China’s New Silk Road: Weekly Arts & Culture Round Up – May 22, 2020
James Bond’s Older Brother Along The Karakoram Highway
James Bond had an older brother? Well the creator of the character, writer Ian Fleming did, the even more interesting and adventurous Peter. Fleming travelled from Moscow to Peking via the Caucasus, the Caspian, Samarkand, Tashkent, the Turksib Railway, and the Trans-Siberian Railway to Peking as a special correspondent of The Times in 1932. He then traveled 3,500km overland, mainly by donkey, from China via Tunganistan to India (to what is now Gilgit, in Pakistan) on a journey written up in the book News From Tartary. In delicious Bond-esque style, we even packed a white tuxedo with him. Anyone considering traveling along the Silk Road would do well to read up on the elder Fleming’s experiences – they will teach you what to expect.
Swimming From Sri Lanka To India
Like me, Adam Moss is a fellow British expat living part of the year in Sri Lanka. Unlike me, he swam from Sri Lanka to India a couple of months ago – a near 11 hour swim. Breaking 5 records along the route he was ably supported by Paddleboarders and Kayakers, who also became the first to accomplish this feat. The crossing, called the Palk Strait, is relatively shallow, but subject to fast, dangerous currents moving between the Bay of Bengal and the Indian Ocean. Silk Road Briefing has made a donation to the charities supported by Adam. The video can be viewed here:
Sticking with Sri Lanka, with a vibrant, 5,000 year old culture and 450 years of colonialism, the island has produced some stunningly talented individuals. If you’ve seen the film “The English Patient” – that story was written by a Sri Lankan writer, Michael Ondaatje. The architect Geoffery Bawa’s ideas of melding structure with nature has made him possibly the most influential architect of the past century. So it shouldn’t be surprising that Sri Lanka produced an artist held in the same league as Picasso. George Keyt, who came to the same cubist theories of expressionism as the Spaniard, but a little earlier. His paintings are now priceless, and combine the familiar cubist form with an oriental allure. Examples of his works can be viewed here.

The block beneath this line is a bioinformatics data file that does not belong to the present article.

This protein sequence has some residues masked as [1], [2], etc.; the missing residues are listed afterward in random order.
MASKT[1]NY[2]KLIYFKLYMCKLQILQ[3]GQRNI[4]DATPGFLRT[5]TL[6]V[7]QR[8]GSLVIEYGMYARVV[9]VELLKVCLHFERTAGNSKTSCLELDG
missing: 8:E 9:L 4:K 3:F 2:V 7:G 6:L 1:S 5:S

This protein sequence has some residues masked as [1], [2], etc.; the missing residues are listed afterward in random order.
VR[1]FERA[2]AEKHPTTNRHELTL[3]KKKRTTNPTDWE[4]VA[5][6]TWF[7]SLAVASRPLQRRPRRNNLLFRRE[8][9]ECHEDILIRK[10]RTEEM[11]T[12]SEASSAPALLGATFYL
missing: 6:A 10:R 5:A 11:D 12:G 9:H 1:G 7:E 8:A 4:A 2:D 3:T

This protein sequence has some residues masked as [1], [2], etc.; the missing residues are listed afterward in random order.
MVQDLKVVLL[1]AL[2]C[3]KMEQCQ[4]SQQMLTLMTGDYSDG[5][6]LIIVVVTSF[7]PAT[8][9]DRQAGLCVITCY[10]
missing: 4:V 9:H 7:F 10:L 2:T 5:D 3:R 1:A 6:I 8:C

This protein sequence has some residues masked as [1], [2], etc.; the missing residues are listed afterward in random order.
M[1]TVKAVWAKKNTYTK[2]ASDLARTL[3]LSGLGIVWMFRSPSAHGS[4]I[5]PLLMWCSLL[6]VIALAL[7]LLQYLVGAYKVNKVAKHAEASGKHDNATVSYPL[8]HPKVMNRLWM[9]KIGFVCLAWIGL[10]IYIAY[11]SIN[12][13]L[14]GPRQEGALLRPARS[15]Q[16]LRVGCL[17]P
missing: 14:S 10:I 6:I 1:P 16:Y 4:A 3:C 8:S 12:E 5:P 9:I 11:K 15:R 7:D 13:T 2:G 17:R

Cambodian Psychedelic Rock
Dengue Fever are an LA band who combine Cambodian 1970’s rock and pop with psychedelic world music styles. It sounds nuts, and is – but you can dance to it. Shades of early B-52’s mixed in with rockabilly and Jimmy McGriffin organ. Get up offa that thing!
Covid-19 Lockdown has necessitated the deployment of many weird, forgotten and untried back of the cupboard bottles of booze. Galliano is often to be seen, sitting unloved at the back of the bar with its distinctive colour and amazingly tall bottle. It’s an anise liquer, like Pernod, Raki and Ouzo, yet not as overpowering, and ends with a vanilla taste. With Anise originating from West Asia and Vanilla from South America, you can either do shots or mix it with a brut sparkling wine. You might not have touched that bottle you have in your bar much before, but after this I give you 2 weeks before you order another.
Silk Road Briefing is published by Dezan Shira & Associates. Chris Devonshire-Ellis is the practice Chairman. Please contact Chris at email@example.com or through his Linked In account, or visit the firm at www.dezshira.com